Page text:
“Perhaps one of the most startling facts is that we truly have climate refugees within the United States,” Salas said in a conference call before the brief’s release. “I think that this is something that a lot of individuals within the U.S. think is a distant effect, but it’s truly something that we’re seeing here today. In fact, earlier this year I had a patient who came from Puerto Rico. She was elderly, she showed up with her luggage, and truly had a bag with medications that she hadn’t taken in a few weeks … She was truly a climate refugee.” And, as Salas notes, the most vulnerable populations to a whole range of health problems are those that have been recently displaced. As has emerged recently in studies of disaster-affected communities, they also suffer post-traumatic stress and a uniquely high mental-health burden that can persist for years.
It’s no wonder that displacement and the long-term effects of disasters are also wrapped up with spikes in diseases carried by mosquitoes, ticks, and fleas, and those transmitted by pathogens in warm water. In tropical Puerto Rico, Zika outbreaks before the storm led to fears of even greater outbreaks after the storm. But on the more temperate mainland, the real risk is the spread of subtropical diseases to places where temperatures were once too cold to support the diseases. The Lancet’s report cites another from the Centers for Disease Control and Prevention that shows that disease cases from mosquitoes, ticks, and fleas more than tripled from just under 30,000 to almost 100,000 a year from 2004 to 2016, and also highlights a steady increase in the viability of vibrio, a bacteria found in warm waters that can cause life-threatening infections of gastroenteritis.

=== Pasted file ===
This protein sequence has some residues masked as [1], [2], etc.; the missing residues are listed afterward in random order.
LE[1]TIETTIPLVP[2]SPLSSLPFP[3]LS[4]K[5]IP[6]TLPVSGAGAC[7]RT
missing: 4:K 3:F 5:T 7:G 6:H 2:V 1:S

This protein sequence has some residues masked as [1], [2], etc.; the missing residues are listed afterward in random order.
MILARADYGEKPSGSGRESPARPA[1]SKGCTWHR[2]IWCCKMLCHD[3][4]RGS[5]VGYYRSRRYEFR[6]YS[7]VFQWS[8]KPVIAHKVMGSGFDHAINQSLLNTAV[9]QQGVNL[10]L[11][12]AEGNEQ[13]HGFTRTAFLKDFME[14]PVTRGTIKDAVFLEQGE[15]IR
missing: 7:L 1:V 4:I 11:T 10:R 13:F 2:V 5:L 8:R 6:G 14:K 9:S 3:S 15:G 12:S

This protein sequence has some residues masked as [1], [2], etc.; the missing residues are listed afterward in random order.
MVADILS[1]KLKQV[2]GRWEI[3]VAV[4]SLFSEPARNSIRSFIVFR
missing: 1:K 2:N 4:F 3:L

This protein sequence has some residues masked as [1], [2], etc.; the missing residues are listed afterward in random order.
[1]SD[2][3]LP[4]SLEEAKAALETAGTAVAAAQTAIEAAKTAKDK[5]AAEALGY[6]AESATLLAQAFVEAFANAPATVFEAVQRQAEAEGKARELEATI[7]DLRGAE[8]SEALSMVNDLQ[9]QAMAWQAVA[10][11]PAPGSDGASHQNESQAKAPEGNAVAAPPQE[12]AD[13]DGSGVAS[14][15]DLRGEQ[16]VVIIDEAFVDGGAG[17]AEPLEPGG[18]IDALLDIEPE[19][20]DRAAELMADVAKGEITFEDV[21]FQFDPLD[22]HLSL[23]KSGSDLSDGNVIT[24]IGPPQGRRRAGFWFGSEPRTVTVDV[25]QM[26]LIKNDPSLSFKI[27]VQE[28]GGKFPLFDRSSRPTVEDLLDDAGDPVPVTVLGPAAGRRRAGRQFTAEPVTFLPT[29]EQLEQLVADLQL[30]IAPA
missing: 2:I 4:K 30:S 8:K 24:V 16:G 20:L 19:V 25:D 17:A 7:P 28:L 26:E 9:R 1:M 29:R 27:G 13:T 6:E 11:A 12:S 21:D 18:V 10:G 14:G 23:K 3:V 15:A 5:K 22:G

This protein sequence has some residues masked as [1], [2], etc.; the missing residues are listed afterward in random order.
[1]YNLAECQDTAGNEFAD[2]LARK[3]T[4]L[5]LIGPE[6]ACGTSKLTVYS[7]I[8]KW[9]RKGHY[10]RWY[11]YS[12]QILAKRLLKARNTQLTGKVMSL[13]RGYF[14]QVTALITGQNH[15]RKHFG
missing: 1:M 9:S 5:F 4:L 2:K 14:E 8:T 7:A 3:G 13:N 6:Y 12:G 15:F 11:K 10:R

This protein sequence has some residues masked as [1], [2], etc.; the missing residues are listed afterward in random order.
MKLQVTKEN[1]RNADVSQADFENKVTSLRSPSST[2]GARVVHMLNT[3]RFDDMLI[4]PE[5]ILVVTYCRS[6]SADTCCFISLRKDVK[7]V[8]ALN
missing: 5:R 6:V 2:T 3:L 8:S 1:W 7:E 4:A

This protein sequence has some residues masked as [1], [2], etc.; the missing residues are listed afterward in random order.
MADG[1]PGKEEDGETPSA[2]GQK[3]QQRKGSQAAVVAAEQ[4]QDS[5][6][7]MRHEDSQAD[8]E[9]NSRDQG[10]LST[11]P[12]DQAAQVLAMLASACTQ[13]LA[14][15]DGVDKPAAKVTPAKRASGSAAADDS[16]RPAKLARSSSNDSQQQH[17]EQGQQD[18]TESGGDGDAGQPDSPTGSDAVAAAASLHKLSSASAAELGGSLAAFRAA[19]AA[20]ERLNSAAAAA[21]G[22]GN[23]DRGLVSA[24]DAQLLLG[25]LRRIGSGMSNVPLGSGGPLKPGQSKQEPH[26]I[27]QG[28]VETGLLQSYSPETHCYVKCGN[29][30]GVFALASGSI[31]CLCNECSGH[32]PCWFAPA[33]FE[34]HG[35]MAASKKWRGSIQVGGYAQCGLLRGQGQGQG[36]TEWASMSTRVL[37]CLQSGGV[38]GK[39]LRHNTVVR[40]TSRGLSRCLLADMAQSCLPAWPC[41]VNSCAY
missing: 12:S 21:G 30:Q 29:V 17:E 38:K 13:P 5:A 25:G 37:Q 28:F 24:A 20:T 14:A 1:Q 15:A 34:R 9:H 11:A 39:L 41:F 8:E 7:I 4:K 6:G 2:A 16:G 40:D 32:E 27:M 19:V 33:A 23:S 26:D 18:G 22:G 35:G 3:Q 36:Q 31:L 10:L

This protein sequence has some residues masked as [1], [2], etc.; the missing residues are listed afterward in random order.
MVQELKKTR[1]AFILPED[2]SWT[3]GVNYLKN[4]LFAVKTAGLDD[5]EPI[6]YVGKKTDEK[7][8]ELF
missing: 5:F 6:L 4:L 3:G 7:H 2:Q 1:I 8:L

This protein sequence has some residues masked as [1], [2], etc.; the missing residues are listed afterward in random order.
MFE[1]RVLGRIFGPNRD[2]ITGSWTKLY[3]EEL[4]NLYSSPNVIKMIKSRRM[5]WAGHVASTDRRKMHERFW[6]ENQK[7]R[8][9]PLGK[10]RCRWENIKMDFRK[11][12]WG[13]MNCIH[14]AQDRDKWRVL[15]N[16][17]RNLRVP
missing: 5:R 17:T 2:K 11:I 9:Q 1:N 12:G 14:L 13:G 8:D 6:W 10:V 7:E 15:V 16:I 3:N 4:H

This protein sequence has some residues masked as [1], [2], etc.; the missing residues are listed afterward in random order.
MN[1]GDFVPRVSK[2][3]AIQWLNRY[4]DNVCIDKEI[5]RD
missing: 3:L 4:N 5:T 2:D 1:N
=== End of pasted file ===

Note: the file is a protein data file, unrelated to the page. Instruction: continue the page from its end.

According to Gina McCarthy, the director of the Center for Climate, Health, and the Global Environment and a former administrator of the Environmental Protection Agency under President Barack Obama, the increased geographic spread of these diseases can reverse the signature gains of the past century of American health policy—namely, the near-eradication of many of the communicable infectious fever diseases that have always haunted humanity. “You’re seeing challenges as broad as Massachusetts, where you’re seeing that West Nile virus is increasing,” she said on the conference call, “or Lyme disease, because of species of mosquito that are spreading diseases that we weren’t familiar with years ago, that are now becoming commonplace.”
In a forum by the American Public Health Association (APHA) and the Harvard Global Health Institute discussing The Lancet’s global report and its brief for the United States, the authors and several public-health experts stressed to me that these findings were only the tip of the iceberg of some truly unforeseen future effects, that they were only examples of larger global trends, and that they don’t reflect far-off future scenarios but rather what is currently observable in existing climate change.